• 01. What do you plan on reading for the Read-A-Thon? Why did you choose these books? 'Fahrenheit 451' (currently reading), the rest is undecided, I might continue with 'The Idiot', will probably pick up 'Foundation and Empire' tomorrow and read through it. I have been considering including my annual reading of 'The Catcher In The Rye', also.
  • 02. Where will you be sharing your bookish updates for Treesofreverie's April Read-A-Thon?
  • Tumblr, son.
  • 03. Are you currently taking part in any other reading challenges for 2014?
  • My personal 2014 reading challenge has come to somewhat of a halt, which is exactly why I jumped on this read-a-thon wagon in the first place.
  • 04. Do you have any reading goals? What are you hoping to achieve?
  • I hope to read through a handful of books at the least, 3-5 would suffice.
  • 05. Are you from a family of readers?
  • Nope, not at all really, there are a few, but immediate family are in no way shape or form readers of any kind.
  • 06. Do many of your friends read?
  • I don't have many friends really. Amelia, my girlfriend, reads, but other than that I don't really have a large friend-group, let alone a friend who reads.
  • 07. What or who inspired your reading as a child?
  • As a child? I read things here and there. Nothing major. As a young adult? Jean-Paul Sartre's Nausea really got me into reading. Basically following link after link on Wikipedia, I came to be interested by philosophy and the concept of the philosophical novel. This led me to authors like Sartre, Hesse, Dostoevsky, Kundera, etc.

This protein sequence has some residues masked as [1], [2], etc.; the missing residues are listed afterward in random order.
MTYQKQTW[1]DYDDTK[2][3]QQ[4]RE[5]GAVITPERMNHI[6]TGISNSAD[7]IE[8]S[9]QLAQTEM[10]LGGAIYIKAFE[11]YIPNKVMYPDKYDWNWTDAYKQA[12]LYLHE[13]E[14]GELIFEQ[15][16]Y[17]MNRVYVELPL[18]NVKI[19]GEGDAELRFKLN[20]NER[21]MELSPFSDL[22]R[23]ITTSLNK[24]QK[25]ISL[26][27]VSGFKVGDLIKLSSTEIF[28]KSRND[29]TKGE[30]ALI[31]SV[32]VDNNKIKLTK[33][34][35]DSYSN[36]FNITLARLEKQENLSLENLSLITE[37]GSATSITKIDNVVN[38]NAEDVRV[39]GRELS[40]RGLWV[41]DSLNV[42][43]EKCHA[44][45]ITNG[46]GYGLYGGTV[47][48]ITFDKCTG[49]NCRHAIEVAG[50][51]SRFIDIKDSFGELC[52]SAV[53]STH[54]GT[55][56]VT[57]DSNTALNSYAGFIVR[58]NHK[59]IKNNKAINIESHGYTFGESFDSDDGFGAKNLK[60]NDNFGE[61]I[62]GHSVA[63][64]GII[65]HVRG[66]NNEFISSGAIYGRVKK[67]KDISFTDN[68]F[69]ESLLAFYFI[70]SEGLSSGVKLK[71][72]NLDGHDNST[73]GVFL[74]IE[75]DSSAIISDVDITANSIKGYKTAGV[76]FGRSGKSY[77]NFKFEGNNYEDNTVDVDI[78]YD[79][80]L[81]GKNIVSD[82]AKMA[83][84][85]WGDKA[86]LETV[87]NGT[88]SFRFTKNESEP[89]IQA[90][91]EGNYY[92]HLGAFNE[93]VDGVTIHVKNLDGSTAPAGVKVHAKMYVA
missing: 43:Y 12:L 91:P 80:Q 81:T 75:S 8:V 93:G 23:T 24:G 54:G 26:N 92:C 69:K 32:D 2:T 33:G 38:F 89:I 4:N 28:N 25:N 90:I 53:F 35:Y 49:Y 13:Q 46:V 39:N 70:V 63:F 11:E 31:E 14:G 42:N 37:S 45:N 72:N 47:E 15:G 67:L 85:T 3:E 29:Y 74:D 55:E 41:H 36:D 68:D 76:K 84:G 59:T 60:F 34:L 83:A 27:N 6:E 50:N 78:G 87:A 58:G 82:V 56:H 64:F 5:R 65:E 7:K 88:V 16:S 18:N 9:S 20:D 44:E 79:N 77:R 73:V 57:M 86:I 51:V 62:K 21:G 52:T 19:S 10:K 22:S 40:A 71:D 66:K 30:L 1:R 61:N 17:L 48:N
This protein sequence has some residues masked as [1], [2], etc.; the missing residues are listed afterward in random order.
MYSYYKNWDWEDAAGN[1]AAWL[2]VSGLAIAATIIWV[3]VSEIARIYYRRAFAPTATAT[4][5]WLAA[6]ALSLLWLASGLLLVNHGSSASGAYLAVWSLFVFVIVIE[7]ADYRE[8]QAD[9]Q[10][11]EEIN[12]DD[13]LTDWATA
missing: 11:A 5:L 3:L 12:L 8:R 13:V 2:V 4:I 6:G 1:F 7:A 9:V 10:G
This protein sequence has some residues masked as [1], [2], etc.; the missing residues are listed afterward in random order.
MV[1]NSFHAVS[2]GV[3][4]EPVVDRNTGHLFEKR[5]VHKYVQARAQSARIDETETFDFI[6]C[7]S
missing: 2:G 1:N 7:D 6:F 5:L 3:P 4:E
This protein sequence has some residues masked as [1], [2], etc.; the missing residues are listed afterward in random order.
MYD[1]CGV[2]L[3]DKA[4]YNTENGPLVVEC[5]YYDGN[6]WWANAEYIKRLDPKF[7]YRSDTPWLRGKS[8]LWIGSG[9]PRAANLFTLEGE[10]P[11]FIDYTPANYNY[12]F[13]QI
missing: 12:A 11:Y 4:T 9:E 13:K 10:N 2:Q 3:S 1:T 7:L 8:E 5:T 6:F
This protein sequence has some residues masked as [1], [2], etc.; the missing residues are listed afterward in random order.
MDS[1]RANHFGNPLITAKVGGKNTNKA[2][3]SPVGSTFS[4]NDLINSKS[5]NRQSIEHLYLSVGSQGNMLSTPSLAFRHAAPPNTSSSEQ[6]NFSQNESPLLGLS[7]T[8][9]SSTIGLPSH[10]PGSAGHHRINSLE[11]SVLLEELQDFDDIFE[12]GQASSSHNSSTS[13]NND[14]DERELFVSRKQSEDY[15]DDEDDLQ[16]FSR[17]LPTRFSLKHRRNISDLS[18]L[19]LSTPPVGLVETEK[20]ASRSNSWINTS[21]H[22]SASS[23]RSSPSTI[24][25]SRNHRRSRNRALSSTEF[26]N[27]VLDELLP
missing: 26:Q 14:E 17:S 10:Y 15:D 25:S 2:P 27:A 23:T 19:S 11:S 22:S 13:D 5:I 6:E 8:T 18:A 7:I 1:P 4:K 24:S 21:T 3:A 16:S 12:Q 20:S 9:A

• 08. Are there any books you wish you got to read when you were younger?
  • I wish I read more when I was younger, so yeah.
  • 09. What are your favourite genres?
  • Philosophical/Psychological fiction, Existentialism, I read fantasy and sci-fi here and there, historical fiction, mainly classics really.
  • 10. What are your favourite books?
  • Catcher In The Rye, Crime and Punishment, Steppenwolf, The Unbearable Lightness of Being, Death and the Penguin, Nausea, 1984, Cat's Cradle, Tropic of Cancer, Brothers Karamazov, Junky, Dorian Gray, Dharma Bums, Siddhartha, The Alchemist, The Sorrows of Young Werther, Franny and Zooey, The Stranger, The Plague.
  • 11. Do you like to re-read your favourite books? Every now and again I get the urge to re-read a book, usually though I feel more inclined to absorb something new.
  • 12. Who are your favourite authors? Dostoevsky, Hesse, Camus, Vonnegut, Milan Kundera, Kurkov.
  • 13. What would you do if you got to meet your favourite author? I'd be dead, or they'd be undead, and that'd be weird, insightful, but weird.